Proximity to Wasgamuwa National Park, the scenic Knuckles mountain range, the Veddahs of Dambana and the picturesque dam of Sorabora Wewa make FarCry perfect hub from which to delve deep into the regions rich natural and cultural heritage.

Day 01
  • Early morning bird watching walk in the hotel garden
  • Evening safari to Wasgamuwa National Park

Day 02
  • Early morning leave from hotel to the northern part of the Knuckles mountain range
  • Trekking to Riverston peak – This is one the peak in the knuckles range which rises over 1000 meters above sea level (Total length of the trek 5 K.M both ways)
  • Exploring Pitawala pathana and mini worlds end. (Pitawala pathana is a unique eco system in the knuckles range)
  • Village lunch in a village house.
  • Water visit in the evening – Sera Ella Water fall
  • Back to hotel.

Note : If clients wants to explore a village trek with a small hike Manigala hike is also available for selection.

1. Wasgamuwa National Park
Drive time : 30 minutes
Activity : Wildlife safari

With incredibly diverse wildlife, this park is home to 23 species of mammal and reptiles too. The centre of attraction is a majestic herd of over 150 elephants. Being less habituated, these elephants can be seen in their most natural feeding and roaming state.Incidentally,Wasgamuwa derives its name from the once abundant sloth bear or “walasa”. The shy sloth bear is today a highly endangered species and can yet be seen here.Mugger crocodile are spotted on the banks of the rivers camouflaged in murky waters as they await their prey.The Torque macaque “rilewa” and the Purple faced langur, both endemic species of monkey to Sri Lanka can be sited too.

A bird watchers haven, of the 428 species of bird found in Sri Lanka 143 can be sighted in Wasgamuwa. Wasgamuwa is internationally recognized as an “IBA”or Important Bird Area as it is considered a key habitat for the conservation of bird population. Additionally of the islands 33 endemic species, 8 endemic species of birds can be found here.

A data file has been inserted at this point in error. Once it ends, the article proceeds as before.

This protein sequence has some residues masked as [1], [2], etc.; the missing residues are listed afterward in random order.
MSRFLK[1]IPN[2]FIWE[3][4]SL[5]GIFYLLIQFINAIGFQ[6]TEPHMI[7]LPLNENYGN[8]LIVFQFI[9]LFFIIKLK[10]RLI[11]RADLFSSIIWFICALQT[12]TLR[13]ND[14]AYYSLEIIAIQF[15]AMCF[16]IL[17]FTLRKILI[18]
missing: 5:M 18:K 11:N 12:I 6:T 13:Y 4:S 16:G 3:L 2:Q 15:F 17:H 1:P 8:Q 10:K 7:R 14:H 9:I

A selection of significant birds:
  • Red faced malkoha. Endemic and resident to this national park. A red face, black upper parts and long tail make this bird unmistakable.
  • Lesser adjutant.Considered to have the largest body mass of the islands birds and is also a globally endangered species. Its naked head and neck are reminiscent of a vulture.
  • Eurasian spoonbill. At dusk long lines of spoonbills can be seen flying to feed on marshy land where it wades through water moving its bill from side to side to capture its prey.
  • Ceylon junglefowl. Endemic and best seen in the early hour. Identified for its tremulous call with a deep sounding intonation.
  • Ceylon frogmouth. A relatively scarce bird and one of great interest to visiting birders. The males can be distinguished from the females by having noticeably pale areas.
  • Malabar pied hornbill. A majestic bird when in flight with its distinctive beak visible even from a distance. Requires large mature trees with holes for nest sites and access to extensive forest.
  • Yellow fronted barbet. Endemic and stunning with a green body, yellow forehead and blue on its face.
  • Other birds include the Peacock, more aquatic species such as the Painted stork and Black headed ibis.

2. Knuckles Mountain Range, a UNESCO world heritage site
Drive time : 1.25 hours
Activity : Trekking through nature trails. Picnics can be arranged.

The Knuckles mountain range with its numerous forest trails are possibly the most suitable for trekking in Sri Lanka.

Striking mountain sceneries topped by mist are home to a variety of flora and fauna including many rare species. HuluGanga, the Heen Ganga and the Kalu Ganga are the main rivers with crystal clear tributaries and waterfalls making their winding way down the mountains.

3. Mini worlds end
This escarpment is situated on the southern end of the Knuckles range and derives its’ name as it resembles the larger “worlds end” cliff of the Horton Plains. From this location, you’d see a breathtakingly panoramic view of the Knuckles range and some of the villages below.

4. Dambana, the Veddah village
Drive time : 1 hour
Activity : A walk through the jungle village,the museum & the kirikohadance

These indigenous inhabitants are the oldest tribe of Sri Lanka tracing back to 18,000 BC. Populations have reduced significantly from once thriving communities, yet in this remote jungle village the Veddah’s still conserve their way of life with many customs and traditions remaining unique.

Learn of thishistorically significant culture when you visit the Veddah museum. Thatched roofed dwellings and more give you insight into the simple Veddah lifestyle. Traditions practiced for centuries include the invoking of blessings of gods by performing the famous “kirikoha dance”.

5. Sorabora Wewa
Drive time : 30 minutes
Activity : Picnics can be arranged, ideally at sunset.

The picturesque lake of 'Sorabora Wewa' reflects the sheer dedication of the subjects of King Dutugemunu to build a marvel of such magnitude in the year 102 BC. This ancient man made irrigation work is magnificently shaped between two natural stone sluice gates revealing the wondrous engineering skills of the period.

Sorabora Wewa is particularly beautiful at sunset, when as far as the eye can see, lies a grand lake bordered by mountains with a fiery orange sky above.

for Reservations
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